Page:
Careful analysis of insulator cohort data over time shows a greater incidence of mesothelioma mortality following employment in shipyards and among all insulators post World War II. The incorporation of amphibole asbestos (especially amosite) into ship insulation products, higher exposures due to poorly ventilated work environments, were important factors in the appearance of excess mortality.
Dr. Graham Gibbs reviewed the data produced by the McGill group's study of chrysotile miners and millers from the Asbestos-Thetford areas of the Eastern Townships. The majority of persons in this cohort have been traced, followed, and for those who died their causes of death ascertained. No increase in excess lung cancer was detected in workers who were subjected to exposures of 900 f/ml-years or less (e.g., 20 f/ml for 45 years), except in those workers who smoked cigarettes. Pleural plaques occurred far more frequently among workers from the Thetford area as compared to those in the Asbestos area; twenty-five of 33 mesotheliomas (61%) known to have occurred following exposure to chrysotile, also occurred in the Thetford population. The importance of tremolite contamination of Thetford ores was put forward. Could tremolite account for the 0.4 percent proportional mortality due to mesothelioma?
There was a discussion concerning the relative hazards of amphibole asbestos minerals as compared to chrysotile asbestos. The worst experience of the US insulators occurred following an average exposure of 500 fiber/ml years (20 f/ml x25 years). The insulator data indicate that about 9.3 percent currently die of mesothelioma as compared to 0.4 percent workers in the chrysotile-exposed population, and a 16 percent mortality due to excess lung cancers as compared to no excess lung cancers. These figures taken in context of exposure differences indicates the biological potency among the fiber types is very different.
Dr. Silvestry presented data on Balangero. He indicated that no dust control was in place until about 1975. Dr. Magnani indicated that there were excess cancer of the larynx in the workforce; the issue of alcohol (ethanol) consumption was raised.
The general conclusion was that malignant diseases following exposure to chrysotile in the workplace was very much lower than found for workers exposed to amphibole asbestos in similar circumstances.
Dr. Wagner stated that only one environmental mesothelioma has been associated with chrysotile mining and milling in South Africa; Dr. Nolan, with Drs. Shcherbakov, and Kashansky, reported no environmental mesotheliomas in Asbest City, in the Russian Federation, around the mine, mills, and numerous chrysotile production facilities. Drs. Domnin, Plotko and Shtol presented some data which suggest that pulmonary problems in children in Asbest City may be related to total dust content of the air; asbestos fiber component was a different issue; Dr. Gibbs reported no environmental mesotheliomas linked to chrysotile in the Eastern Townships of Canada. Drs. Camus and Siemiatycki reported no excess mortality due to lung cancer among women in households of chrysotile workers, from the Towhships although calculated cumulative exposures were about 25 f/ml-years. Some cancer of the pleura were detected and these are currently under investigation.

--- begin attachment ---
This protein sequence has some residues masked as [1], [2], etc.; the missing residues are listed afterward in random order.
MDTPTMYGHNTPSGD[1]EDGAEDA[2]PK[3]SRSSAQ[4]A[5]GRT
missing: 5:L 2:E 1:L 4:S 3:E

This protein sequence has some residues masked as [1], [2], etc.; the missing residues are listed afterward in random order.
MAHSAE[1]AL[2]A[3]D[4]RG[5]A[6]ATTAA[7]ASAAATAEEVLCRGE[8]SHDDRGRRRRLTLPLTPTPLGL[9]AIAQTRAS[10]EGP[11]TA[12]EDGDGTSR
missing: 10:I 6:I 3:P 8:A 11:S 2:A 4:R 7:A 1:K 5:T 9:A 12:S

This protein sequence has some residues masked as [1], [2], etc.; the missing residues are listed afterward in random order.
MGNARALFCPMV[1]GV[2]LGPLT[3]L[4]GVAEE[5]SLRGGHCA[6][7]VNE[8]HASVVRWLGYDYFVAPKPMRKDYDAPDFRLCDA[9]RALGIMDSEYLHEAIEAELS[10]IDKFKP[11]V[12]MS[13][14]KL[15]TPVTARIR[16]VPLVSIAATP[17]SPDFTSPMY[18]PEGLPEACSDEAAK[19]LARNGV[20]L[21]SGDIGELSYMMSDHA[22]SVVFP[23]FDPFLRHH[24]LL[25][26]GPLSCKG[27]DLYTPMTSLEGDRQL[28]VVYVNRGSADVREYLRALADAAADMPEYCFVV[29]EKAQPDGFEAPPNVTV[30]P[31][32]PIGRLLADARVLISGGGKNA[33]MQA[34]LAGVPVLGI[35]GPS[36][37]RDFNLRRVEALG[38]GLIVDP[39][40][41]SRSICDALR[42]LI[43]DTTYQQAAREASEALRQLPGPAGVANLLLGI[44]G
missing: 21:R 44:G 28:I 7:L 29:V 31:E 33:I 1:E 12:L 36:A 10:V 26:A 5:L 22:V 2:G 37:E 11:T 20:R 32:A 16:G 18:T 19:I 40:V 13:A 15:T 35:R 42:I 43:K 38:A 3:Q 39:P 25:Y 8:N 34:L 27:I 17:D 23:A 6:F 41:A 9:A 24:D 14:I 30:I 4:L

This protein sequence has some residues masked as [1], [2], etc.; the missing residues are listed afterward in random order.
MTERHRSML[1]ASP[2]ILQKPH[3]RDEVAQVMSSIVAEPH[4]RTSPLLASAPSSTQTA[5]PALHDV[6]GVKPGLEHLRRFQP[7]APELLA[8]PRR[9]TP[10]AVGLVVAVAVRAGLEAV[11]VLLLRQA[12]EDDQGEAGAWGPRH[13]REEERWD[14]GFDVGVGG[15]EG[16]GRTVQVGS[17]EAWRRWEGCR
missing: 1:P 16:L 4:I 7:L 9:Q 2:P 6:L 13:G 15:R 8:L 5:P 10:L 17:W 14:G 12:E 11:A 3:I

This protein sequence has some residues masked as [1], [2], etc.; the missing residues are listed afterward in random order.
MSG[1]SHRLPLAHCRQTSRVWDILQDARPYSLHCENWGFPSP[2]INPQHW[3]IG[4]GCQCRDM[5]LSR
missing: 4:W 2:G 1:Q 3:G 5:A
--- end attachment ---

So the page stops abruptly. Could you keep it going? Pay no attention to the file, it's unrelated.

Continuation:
The Italian experience reported on by Drs. Magnani, Silvestri and Calisti, is one which contains interesting anomalies. In Casale Monferrato, around an asbestos cement plant, about one third of the mesothelioma cases are associated with some occupational history of exposure. Of those with no apparent occupational history, seven cases were determined to be a different tumor type, 14 cases may or may not have been mesothelioma, and 11 cases could not be reviewed due to loss of histologic material. Some of the mesotheliomas were linked to a small crocidolite plant in the area, chrysotile exposure alone occurred in but a few cases. Ascertainment and incomplete occupational histories have severely limited data interpretation. As for the occupational setting, amphibole asbestos has produced the bulk of environmental mesotheliomas.
The Tremolite Issue
Dr. Wicks led a discussion on methods of mineral detection and identification using such standard techniques such as x-ray diffraction. He warned that the standard data files commonly used may contain flawed data sets. Mineral characterization of chrysotile specimens must be carried out carefully.
Fibers in Human Tissues; Risk Associated With Low-Level Exposure
Drs. Nolan, Pooley, Wagner and Churg discussed the occurrence, fiber types, their quantities and dimensions, found in lung tissues of persons who die in the general population. It appears that virtually everyone who lives in industrial countries today has chrysotile asbestos fragments in their pulmonary tissues. It was noted that the presence of these fibers is not associated with the presence of asbestos-related lesions or diseases. Dr. Pooley reported that in many occupational settings the amphibole content of lungs correlates better with malignant disease than does chrysotile.